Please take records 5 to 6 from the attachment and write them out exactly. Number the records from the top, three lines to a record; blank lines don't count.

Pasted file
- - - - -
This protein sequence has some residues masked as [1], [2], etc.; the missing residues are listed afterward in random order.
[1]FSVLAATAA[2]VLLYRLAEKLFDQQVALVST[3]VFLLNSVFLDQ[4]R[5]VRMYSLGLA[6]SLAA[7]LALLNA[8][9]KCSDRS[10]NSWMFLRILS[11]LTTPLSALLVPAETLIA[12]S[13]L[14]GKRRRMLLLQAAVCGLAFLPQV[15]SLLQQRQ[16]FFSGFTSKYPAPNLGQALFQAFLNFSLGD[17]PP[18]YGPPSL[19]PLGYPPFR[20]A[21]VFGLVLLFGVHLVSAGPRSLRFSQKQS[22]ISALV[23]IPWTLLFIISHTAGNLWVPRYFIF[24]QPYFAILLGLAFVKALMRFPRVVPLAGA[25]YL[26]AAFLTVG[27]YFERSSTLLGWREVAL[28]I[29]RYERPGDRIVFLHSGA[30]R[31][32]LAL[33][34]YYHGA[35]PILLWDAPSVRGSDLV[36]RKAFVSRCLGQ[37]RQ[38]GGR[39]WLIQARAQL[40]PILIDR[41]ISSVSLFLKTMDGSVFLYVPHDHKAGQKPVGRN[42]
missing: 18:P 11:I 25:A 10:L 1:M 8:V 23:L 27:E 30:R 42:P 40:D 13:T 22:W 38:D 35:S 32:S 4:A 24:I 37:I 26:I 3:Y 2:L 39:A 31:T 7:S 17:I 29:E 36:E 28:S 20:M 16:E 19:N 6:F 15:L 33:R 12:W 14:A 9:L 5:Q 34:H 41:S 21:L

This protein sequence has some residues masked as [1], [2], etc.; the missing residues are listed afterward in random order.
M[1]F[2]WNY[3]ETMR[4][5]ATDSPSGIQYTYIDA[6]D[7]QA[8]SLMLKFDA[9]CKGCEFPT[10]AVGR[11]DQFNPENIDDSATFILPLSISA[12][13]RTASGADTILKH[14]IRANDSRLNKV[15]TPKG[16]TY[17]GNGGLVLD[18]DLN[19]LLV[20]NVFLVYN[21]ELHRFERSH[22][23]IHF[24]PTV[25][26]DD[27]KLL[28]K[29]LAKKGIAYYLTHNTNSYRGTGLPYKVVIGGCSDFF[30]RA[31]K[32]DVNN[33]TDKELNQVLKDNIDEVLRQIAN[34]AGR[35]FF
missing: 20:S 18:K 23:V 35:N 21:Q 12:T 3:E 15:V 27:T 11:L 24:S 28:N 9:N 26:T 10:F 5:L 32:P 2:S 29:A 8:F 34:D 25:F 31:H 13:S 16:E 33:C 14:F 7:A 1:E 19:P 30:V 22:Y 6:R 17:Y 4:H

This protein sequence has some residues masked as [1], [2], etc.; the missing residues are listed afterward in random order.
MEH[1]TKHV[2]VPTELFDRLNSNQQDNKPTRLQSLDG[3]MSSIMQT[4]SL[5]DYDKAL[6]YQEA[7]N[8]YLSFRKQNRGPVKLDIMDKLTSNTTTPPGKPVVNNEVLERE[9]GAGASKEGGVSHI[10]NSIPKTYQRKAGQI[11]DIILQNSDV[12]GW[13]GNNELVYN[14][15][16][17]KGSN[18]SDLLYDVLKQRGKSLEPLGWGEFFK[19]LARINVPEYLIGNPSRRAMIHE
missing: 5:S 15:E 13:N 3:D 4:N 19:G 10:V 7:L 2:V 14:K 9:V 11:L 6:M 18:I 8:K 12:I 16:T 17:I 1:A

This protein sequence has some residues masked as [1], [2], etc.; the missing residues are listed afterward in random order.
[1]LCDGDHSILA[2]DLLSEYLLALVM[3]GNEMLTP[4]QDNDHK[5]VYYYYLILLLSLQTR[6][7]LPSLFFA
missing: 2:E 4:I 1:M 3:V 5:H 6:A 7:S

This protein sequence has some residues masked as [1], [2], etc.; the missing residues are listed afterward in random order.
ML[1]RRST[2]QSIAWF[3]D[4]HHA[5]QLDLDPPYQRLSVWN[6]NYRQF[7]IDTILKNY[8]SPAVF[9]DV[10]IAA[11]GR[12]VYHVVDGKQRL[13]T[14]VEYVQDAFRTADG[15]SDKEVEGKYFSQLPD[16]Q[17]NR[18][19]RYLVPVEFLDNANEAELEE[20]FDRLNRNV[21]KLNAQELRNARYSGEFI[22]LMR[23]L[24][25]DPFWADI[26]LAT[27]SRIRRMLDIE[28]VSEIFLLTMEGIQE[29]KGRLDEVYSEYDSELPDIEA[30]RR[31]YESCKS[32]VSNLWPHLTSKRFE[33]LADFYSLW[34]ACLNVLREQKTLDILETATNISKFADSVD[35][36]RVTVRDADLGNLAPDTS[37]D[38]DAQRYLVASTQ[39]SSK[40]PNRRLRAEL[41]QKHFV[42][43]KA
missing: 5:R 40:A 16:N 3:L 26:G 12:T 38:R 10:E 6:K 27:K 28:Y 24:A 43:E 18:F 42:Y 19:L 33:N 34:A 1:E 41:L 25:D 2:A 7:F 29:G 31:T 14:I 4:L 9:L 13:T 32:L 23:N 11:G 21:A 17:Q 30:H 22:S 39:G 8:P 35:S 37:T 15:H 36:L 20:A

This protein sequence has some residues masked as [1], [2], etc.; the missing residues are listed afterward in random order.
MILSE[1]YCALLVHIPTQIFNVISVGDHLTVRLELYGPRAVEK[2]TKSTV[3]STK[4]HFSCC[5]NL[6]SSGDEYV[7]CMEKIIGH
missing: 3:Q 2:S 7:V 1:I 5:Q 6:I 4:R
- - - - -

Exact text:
This protein sequence has some residues masked as [1], [2], etc.; the missing residues are listed afterward in random order.
ML[1]RRST[2]QSIAWF[3]D[4]HHA[5]QLDLDPPYQRLSVWN[6]NYRQF[7]IDTILKNY[8]SPAVF[9]DV[10]IAA[11]GR[12]VYHVVDGKQRL[13]T[14]VEYVQDAFRTADG[15]SDKEVEGKYFSQLPD[16]Q[17]NR[18][19]RYLVPVEFLDNANEAELEE[20]FDRLNRNV[21]KLNAQELRNARYSGEFI[22]LMR[23]L[24][25]DPFWADI[26]LAT[27]SRIRRMLDIE[28]VSEIFLLTMEGIQE[29]KGRLDEVYSEYDSELPDIEA[30]RR[31]YESCKS[32]VSNLWPHLTSKRFE[33]LADFYSLW[34]ACLNVLREQKTLDILETATNISKFADSVD[35][36]RVTVRDADLGNLAPDTS[37]D[38]DAQRYLVASTQ[39]SSK[40]PNRRLRAEL[41]QKHFV[42][43]KA
missing: 5:R 40:A 16:N 3:L 26:G 12:T 38:R 10:E 6:K 27:K 28:Y 24:A 43:E 18:F 42:Y 19:L 33:N 34:A 1:E 41:L 25:D 2:A 7:F 29:G 31:T 14:I 4:L 9:L 13:T 32:L 23:N 11:G 21:A 17:Q 30:H 22:S 39:G 8:P 35:S 37:T 15:H 36:L 20:A

This protein sequence has some residues masked as [1], [2], etc.; the missing residues are listed afterward in random order.
MILSE[1]YCALLVHIPTQIFNVISVGDHLTVRLELYGPRAVEK[2]TKSTV[3]STK[4]HFSCC[5]NL[6]SSGDEYV[7]CMEKIIGH
missing: 3:Q 2:S 7:V 1:I 5:Q 6:I 4:R